Brody is a Mary Sue hero (the scarred and damaged edition). He is as contrite and apologetic and self-flagellating as even the most hard core woman could want when it comes to cheating heroes. Granted, he didn’t exactly cheat, because he and Rain weren’t exactly together when he took a ride on the town bike, but that level of groveling was definitely there. And while he desperately wants Rain’s love he just can’t quite believe he can obtain it once he knows everything she has had to sacrifice over the years. Plus he is instantly in love and just about perfect (with the exception of his PTSD) with the daughters he only just found out existed.

But it’s ok. Rain is almost a Mary Sue herself. 8 years ago she certainly was furious with Brody, but of course when she found herself pregnant she forgave him. And because of her great love for him, when she finds out Roxy-the town bike and most evil woman in the town is also pregnant, she buys the baby from her so that Roxy won’t kill it. She sacrifices all her dreams and is basically in her heart of hearts just sitting on a shelf waiting for Brody to come back (I am tired of this trope, but at least Rain is active in her town and her dad’s shop so she wasn’t a complete husk). And sure, when he does come home, she is mad for just a little bit until her better nature takes over and she gives herself, her love, and her forgiveness to him. Hijinks ensue and they deal with the evil Roxy and everything is now perfect and they live happily ever after.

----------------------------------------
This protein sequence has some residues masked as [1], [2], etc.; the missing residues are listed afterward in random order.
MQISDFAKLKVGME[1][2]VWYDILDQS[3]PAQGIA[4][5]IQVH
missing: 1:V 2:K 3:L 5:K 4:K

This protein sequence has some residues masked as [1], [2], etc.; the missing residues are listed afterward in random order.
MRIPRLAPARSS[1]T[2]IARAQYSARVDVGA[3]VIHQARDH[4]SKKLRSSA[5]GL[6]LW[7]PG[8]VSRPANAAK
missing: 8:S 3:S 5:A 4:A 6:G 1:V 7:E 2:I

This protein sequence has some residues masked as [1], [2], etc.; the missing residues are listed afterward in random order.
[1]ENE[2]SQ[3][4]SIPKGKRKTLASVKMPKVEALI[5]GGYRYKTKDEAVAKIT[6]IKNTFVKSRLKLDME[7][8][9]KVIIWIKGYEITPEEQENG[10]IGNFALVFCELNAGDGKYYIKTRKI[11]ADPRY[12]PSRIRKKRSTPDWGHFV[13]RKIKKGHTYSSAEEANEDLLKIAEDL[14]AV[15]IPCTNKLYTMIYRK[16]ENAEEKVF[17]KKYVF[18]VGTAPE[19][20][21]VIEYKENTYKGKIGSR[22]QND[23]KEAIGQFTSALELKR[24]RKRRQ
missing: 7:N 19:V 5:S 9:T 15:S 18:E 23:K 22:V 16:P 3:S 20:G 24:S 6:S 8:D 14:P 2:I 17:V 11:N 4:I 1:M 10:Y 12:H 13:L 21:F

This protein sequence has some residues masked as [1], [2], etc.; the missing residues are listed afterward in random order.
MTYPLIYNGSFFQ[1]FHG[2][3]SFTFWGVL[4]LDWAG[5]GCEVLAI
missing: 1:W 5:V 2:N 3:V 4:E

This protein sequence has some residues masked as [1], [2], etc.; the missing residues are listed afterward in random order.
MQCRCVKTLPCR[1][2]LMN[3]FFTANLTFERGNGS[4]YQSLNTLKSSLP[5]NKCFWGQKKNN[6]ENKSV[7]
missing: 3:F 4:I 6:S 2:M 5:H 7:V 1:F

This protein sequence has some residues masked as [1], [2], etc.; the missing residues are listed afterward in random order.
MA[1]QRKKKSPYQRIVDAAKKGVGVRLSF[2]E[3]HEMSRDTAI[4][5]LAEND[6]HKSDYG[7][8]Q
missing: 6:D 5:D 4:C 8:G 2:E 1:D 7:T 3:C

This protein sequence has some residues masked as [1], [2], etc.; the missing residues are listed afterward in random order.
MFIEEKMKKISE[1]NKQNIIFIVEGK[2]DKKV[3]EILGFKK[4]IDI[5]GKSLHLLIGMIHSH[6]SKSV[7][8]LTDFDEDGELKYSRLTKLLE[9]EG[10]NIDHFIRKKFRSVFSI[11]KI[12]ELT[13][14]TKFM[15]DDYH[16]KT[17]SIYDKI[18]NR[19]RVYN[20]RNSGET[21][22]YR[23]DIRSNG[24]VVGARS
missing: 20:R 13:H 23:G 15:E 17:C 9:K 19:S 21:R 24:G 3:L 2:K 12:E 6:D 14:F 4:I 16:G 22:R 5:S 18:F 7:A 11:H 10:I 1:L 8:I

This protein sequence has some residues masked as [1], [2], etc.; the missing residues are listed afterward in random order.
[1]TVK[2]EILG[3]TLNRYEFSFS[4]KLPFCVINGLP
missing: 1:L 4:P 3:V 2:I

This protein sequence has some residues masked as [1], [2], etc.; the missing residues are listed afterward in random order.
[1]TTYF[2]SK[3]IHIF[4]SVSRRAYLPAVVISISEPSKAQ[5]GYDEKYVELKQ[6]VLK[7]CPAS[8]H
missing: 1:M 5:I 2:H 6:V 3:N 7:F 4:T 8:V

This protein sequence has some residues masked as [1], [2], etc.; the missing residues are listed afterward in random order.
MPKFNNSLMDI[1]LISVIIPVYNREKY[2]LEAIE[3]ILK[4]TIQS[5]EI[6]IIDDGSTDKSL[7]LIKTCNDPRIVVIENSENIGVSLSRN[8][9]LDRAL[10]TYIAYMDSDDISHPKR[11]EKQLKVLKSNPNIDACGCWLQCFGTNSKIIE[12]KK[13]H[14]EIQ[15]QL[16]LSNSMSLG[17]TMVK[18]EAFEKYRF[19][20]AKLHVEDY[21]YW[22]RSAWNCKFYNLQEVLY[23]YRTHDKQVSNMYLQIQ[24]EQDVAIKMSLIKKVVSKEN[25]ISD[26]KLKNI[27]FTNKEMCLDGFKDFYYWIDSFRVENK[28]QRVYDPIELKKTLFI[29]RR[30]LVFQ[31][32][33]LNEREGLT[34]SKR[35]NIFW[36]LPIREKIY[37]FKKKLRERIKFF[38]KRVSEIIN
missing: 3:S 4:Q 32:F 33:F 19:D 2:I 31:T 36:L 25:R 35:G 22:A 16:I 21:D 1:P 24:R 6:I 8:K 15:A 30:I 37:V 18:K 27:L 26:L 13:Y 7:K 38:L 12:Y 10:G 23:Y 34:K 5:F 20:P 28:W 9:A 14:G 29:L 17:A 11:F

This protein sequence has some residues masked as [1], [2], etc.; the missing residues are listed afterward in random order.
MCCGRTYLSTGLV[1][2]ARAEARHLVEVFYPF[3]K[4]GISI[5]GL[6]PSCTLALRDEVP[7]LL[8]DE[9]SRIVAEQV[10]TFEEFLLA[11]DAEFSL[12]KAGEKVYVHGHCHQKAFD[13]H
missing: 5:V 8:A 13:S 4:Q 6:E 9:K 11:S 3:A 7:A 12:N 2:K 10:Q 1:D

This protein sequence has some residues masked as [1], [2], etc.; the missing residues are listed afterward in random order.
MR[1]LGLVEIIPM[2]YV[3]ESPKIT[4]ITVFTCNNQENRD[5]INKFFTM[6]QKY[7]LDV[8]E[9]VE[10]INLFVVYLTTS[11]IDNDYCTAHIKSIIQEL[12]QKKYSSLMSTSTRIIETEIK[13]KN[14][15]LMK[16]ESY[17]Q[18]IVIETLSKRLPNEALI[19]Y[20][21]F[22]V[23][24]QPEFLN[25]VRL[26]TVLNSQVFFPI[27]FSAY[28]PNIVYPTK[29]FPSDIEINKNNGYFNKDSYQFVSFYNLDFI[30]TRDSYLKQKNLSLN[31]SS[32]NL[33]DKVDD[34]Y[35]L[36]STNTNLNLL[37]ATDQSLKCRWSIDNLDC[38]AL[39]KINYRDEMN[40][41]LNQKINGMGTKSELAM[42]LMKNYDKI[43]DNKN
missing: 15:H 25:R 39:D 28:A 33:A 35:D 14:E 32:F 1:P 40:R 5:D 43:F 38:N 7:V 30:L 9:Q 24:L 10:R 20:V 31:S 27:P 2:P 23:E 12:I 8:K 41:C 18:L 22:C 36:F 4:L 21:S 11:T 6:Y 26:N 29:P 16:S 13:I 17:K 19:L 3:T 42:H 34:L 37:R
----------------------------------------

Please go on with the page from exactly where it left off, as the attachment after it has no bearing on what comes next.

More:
It probably seems like I didn’t like this book, but honestly I did. I thought I was getting a book that was over the top ridiculous and wouldn’t take itself too seriously, but while there were a few OTT spots, this was a book that was trying to be very serious, it really wasn’t humorous nor did the author tell this story tongue in cheek. It was a nice story with a pretty good treatment of a former soldier with PTSD. I liked the characters to despite the fact that they were all just a little bit too nice and too understanding. Except of course for Roxy who had not one redeeming quality, not one redeeming moment in her whole entire misbegotten life. So when I was able to suspend disbelief (much harder for me when I am reading contemporary) it was an engaging story with supporting characters I am interested in reading more about.

It is still a slush book, but not an over the top ridiculous one, so you shouldn’t go in expecting the sort of over the top cheese of something like Pregnesia, but it is still worth a read, especially if you can pick it up at a library.

Standard